After a review of proper parliamentary procedure, RSU 20 board members who attended a special meeting April 29 — a meeting that had been called to give the board another chance to approve a budget for the coming school year — learned that they had already done just that, two days earlier.

At its April 27 meeting the board had voted 7-5, with three members abstaining, in favor of approving the proposed $32.3 million budget for the 2010-2011 school year and sending it to voters in June.

According to the agenda that was posted for the April 29 meeting, it was “reported that the motion [at the April 27 meeting] failed, based on the weighted vote count.”

The RSU 20 board uses a weighted-vote method of voting, meaning the individual vote of one board member may be worth more or less than the individual vote of another board member, depending on what communities each is from. The weighted votes correlate directly to the population of each community in the nine-town district.

Belfast, for example, has a population of 6,803 people. Its six members on the RSU board each have 1,134 weighted votes, for a total of 6,804. Five of the nine towns have one board member each, whose weighted votes are exactly the same as the population of their respective towns.

Frankfort, for example, has a population of 1,052, and its lone board member has exactly that many weighted votes.

In terms of weighted votes, Mailloux said, the split on the April 27 budget vote was 7,310 in favor to 5,339 opposed, with 3,156 falling into the abstain category.

It was believed at that time that the vote had failed, according to Superintendent Bruce Mailloux, because the “yes” vote did not have a majority of the weighted votes present. With 15,805 weighted votes present, a majority would have been anything higher than 7,903.

However, a closer look at the situation revealed that the weighted votes of those who had abstained should not have been factored in. Board policy BEDD, titled “Rules of Order,” states: “A motion will be adopted or carried if it receives a majority of the weighted vote of those present and voting. Abstentions are considered to be acquiescence to the vote of the majority.”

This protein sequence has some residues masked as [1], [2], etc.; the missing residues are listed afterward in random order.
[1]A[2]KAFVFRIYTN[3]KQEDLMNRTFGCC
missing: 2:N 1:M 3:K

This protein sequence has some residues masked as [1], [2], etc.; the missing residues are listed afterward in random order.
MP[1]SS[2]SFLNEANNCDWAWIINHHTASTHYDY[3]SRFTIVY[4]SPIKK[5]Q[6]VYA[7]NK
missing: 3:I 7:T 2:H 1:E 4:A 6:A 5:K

Furthermore, the board has a specific policy dealing with abstentions. That policy states, “An abstention is to be considered a non-expression of a preference or choice, and cannot be considered as a vote.”

With the weighted votes of the abstaining board members out of the picture, that brought the total number of weighted votes to be considered to 12,649, meaning 6,325 or more would be needed to constitute a majority.

With the question of the vote on the overall budget resolved, board members also took time at the April 29 meeting to approve the adult education budget for the coming year.

There had been some discussion at the April 27 meeting of revisiting specific budget items that had already been approved and possibly making changes to them, according to Mailloux. Although the April 29 agenda made allowances for such review and revision, Mailloux said no one on the board opted to do that.

The budget will now go to voters early next month, in a two-step budget approval process. The spending plan first comes before the public at a town-meeting-style public budget meeting, where residents vote on individual articles that cover specific parts of the budget.

Whatever is approved at that meeting then goes to the polls within a specific number of days for a validation vote, where residents are simply asked a yes or no question: Do you approve the budget that was passed at the public budget meeting?

If that validation vote is affirmative, the budget is approved. If not, the budget goes back for another public budget meeting, followed by another validation vote, until a spending plan is eventually approved.

Mailloux said voters statewide will be asked this year if they want to abandon that two-step process and return to the former system, which consisted of just the public budget meeting.

Although dates have not officially been set yet, Mailloux said the district hoped to hold the validation vote for the budget Tuesday, June 8, in order to take advantage of the fact that many voters would already be heading to the polls that day for primary elections.

If that date is approved, the public budget meeting would likely take place sometime in the week prior to that vote (somewhere between Monday, May 31, and Friday, June 4).